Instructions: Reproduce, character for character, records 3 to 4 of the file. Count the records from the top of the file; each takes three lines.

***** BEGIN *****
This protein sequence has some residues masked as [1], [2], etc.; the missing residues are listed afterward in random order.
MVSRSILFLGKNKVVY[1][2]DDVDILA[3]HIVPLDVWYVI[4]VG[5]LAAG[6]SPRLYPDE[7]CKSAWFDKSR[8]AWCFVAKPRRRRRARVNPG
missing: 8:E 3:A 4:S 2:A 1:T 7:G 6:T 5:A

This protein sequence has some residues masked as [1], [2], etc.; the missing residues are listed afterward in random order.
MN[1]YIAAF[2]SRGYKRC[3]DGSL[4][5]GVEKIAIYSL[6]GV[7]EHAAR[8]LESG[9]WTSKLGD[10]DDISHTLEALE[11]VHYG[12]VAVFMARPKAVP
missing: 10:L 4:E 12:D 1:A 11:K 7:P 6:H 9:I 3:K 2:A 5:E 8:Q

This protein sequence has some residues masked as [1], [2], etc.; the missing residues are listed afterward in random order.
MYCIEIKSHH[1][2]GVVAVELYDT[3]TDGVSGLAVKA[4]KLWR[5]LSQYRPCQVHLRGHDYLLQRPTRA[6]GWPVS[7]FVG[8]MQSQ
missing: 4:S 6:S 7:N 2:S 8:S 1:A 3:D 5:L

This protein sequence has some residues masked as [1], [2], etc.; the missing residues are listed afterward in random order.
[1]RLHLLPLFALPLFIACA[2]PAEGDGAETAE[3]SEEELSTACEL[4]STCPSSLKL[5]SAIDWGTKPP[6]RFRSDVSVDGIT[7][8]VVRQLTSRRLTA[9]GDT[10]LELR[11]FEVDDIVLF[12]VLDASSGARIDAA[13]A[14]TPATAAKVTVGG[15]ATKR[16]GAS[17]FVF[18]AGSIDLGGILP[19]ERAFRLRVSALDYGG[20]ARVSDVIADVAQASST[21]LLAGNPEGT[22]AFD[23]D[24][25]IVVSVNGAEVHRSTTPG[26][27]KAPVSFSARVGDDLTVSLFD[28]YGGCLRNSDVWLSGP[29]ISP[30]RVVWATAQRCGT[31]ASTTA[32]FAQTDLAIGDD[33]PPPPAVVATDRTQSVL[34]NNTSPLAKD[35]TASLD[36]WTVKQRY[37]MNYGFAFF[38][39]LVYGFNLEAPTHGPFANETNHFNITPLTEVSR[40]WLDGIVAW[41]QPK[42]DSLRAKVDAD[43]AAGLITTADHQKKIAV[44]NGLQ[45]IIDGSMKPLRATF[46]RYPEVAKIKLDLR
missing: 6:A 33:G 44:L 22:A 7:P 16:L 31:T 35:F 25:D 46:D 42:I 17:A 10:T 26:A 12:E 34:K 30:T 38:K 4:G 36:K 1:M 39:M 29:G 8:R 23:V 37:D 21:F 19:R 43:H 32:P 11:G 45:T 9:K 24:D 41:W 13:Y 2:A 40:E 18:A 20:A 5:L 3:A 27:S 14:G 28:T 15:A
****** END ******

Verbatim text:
This protein sequence has some residues masked as [1], [2], etc.; the missing residues are listed afterward in random order.
MYCIEIKSHH[1][2]GVVAVELYDT[3]TDGVSGLAVKA[4]KLWR[5]LSQYRPCQVHLRGHDYLLQRPTRA[6]GWPVS[7]FVG[8]MQSQ
missing: 4:S 6:S 7:N 2:S 8:S 1:A 3:D 5:L

This protein sequence has some residues masked as [1], [2], etc.; the missing residues are listed afterward in random order.
[1]RLHLLPLFALPLFIACA[2]PAEGDGAETAE[3]SEEELSTACEL[4]STCPSSLKL[5]SAIDWGTKPP[6]RFRSDVSVDGIT[7][8]VVRQLTSRRLTA[9]GDT[10]LELR[11]FEVDDIVLF[12]VLDASSGARIDAA[13]A[14]TPATAAKVTVGG[15]ATKR[16]GAS[17]FVF[18]AGSIDLGGILP[19]ERAFRLRVSALDYGG[20]ARVSDVIADVAQASST[21]LLAGNPEGT[22]AFD[23]D[24][25]IVVSVNGAEVHRSTTPG[26][27]KAPVSFSARVGDDLTVSLFD[28]YGGCLRNSDVWLSGP[29]ISP[30]RVVWATAQRCGT[31]ASTTA[32]FAQTDLAIGDD[33]PPPPAVVATDRTQSVL[34]NNTSPLAKD[35]TASLD[36]WTVKQRY[37]MNYGFAFF[38][39]LVYGFNLEAPTHGPFANETNHFNITPLTEVSR[40]WLDGIVAW[41]QPK[42]DSLRAKVDAD[43]AAGLITTADHQKKIAV[44]NGLQ[45]IIDGSMKPLRATF[46]RYPEVAKIKLDLR
missing: 6:A 33:G 44:L 22:A 7:P 16:L 31:T 35:F 25:D 46:D 42:I 17:A 10:T 26:A 12:E 34:K 30:T 38:K 4:G 36:K 1:M 39:M 29:G 8:R 23:V 37:D 21:F 19:R 43:H 32:P 11:G 45:T 9:K 24:D 41:W 13:Y 2:A 40:E 18:A 20:A 5:L 3:A 27:S 14:G 28:T 15:A